Tuesday, April 16, 2024


Dhaka Tribune

A case for singing to your child

Update : 16 Apr 2013, 02:05 PM

study published in the journal “Pediatrics” demonstrated that what we've always intuited about the calming power of music for newborns has physical merit.

Musical intervention-- including instruments that imitate sounds they heard in the womb or having their parents sing simple, meaningful melodies-- may impart additional benefits for premature infants, reported The Atlantic.

Researchers at Beth Israel Medical Center found that a two-week program of music therapy for babies in the NICU was associated with lowered heart rates, improved sleep and sucking behavior, and, for the personalised lullabies, better feeding. 

Although they didn't look at whether the music therapy actually affected the infants' medical outcomes, the researchers concludes that “the informed, intentional therapeutic use of live sound and parent-preferred lullabies applied by a certified music therapist can influence cardiac and respiratory function.”

Really, though, the spirit behind the study is much less clinical than all that. It starts with the recognition that the NICU is scary, and depersonalised, in ways that can be harmful to both a premature infant and its parents. 

Its main focus seems to be underscoring the importance of human connection, and parent-infant bonding, for families where the infant's birth, and first days, may have been overwhelmed by the medical interventions of the intensive-care unit.

About half of the 272 infants across 11 NICUs were sung “Twinkle, Twinkle Little Star,” chosen for its approachability. “Twinkle” is a melody that is well known to parents of all cultures in the United States,” explain the authors.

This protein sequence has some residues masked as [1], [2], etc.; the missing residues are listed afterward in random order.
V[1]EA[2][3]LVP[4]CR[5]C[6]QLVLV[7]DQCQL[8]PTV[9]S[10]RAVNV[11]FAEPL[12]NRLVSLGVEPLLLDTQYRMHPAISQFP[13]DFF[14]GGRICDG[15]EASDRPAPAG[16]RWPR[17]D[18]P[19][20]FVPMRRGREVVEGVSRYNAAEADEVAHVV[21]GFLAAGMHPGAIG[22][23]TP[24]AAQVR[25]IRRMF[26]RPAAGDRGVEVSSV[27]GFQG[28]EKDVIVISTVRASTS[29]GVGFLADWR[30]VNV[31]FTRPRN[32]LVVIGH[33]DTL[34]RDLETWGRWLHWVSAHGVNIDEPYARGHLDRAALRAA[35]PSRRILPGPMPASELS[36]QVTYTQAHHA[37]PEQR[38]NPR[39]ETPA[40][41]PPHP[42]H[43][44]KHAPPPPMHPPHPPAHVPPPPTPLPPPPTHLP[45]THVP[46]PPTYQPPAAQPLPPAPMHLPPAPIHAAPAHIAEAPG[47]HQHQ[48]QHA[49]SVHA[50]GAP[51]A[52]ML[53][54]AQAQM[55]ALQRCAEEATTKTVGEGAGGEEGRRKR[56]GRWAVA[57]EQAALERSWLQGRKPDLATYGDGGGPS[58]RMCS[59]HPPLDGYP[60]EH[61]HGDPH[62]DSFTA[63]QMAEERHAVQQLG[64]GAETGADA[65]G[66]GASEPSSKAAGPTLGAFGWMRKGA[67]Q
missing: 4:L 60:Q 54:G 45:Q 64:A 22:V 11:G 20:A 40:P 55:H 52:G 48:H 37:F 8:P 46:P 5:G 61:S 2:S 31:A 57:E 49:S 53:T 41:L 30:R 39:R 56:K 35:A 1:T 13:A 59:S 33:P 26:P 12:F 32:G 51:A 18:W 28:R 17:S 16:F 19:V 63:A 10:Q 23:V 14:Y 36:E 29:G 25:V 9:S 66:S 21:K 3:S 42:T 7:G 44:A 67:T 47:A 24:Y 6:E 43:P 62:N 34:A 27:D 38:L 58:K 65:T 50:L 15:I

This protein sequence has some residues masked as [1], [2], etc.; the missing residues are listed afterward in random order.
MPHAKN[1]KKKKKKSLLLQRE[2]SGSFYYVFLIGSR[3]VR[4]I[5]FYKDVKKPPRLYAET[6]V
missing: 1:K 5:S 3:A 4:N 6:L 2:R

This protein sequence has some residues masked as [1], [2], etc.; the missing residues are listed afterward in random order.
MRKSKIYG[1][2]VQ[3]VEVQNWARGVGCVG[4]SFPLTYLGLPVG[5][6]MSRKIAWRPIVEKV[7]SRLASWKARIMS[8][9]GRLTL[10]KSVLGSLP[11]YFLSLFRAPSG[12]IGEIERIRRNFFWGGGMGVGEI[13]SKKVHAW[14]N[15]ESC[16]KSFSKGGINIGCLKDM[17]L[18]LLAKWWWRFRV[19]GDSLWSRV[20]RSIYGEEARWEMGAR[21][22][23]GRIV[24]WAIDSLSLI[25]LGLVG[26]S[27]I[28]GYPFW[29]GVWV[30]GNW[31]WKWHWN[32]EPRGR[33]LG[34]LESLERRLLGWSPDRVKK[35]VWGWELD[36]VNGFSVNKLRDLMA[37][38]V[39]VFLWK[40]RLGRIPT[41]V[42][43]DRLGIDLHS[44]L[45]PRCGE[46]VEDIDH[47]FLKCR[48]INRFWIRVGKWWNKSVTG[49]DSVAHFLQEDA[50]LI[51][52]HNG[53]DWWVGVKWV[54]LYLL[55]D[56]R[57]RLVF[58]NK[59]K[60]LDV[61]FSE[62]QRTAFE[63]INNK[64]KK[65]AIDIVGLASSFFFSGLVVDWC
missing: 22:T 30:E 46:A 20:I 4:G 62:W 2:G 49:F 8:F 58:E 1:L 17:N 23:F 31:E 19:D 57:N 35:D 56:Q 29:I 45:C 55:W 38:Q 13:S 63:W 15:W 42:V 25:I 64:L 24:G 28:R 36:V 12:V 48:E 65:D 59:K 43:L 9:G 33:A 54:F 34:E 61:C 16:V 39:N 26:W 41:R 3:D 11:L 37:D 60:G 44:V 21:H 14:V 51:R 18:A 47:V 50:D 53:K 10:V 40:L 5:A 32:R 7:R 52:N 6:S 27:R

“It is based on a perfect 5th and has a small melodic range and repetitive patterns, with a simplified structure easily sung by ‘nonmusician’ adults.”

The researchers preferred, though, to use “songs of kin,” melodies chosen by the parents that were imbued with contextual importance, be it spiritual, tied to the family's culture or history, or invented by the parents themselves.

Such songs can create an atmosphere of comfort and normalcy and, they suggest, help the infant develop as a member of its family, instead of just another patient in an incubator.

A complementary approach, which the researchers described as the most innovative, matched the rhythm of percussive instruments to the infants' breath, which they believed would “evoke an environment of strength and stability.”

 These instruments need be played live, they said, because a recording can't respond to the infants' body rhythms. In some cases, the parents were taught how to mimic these sounds, which evoked breathing and heartbeats, as part of their lullabies.

There is, as the researchers note, a lot of research suggesting that finding a way to support parent-infant bonding, which can be difficult to accomplish with premature infants, can impact long-term health outcomes.

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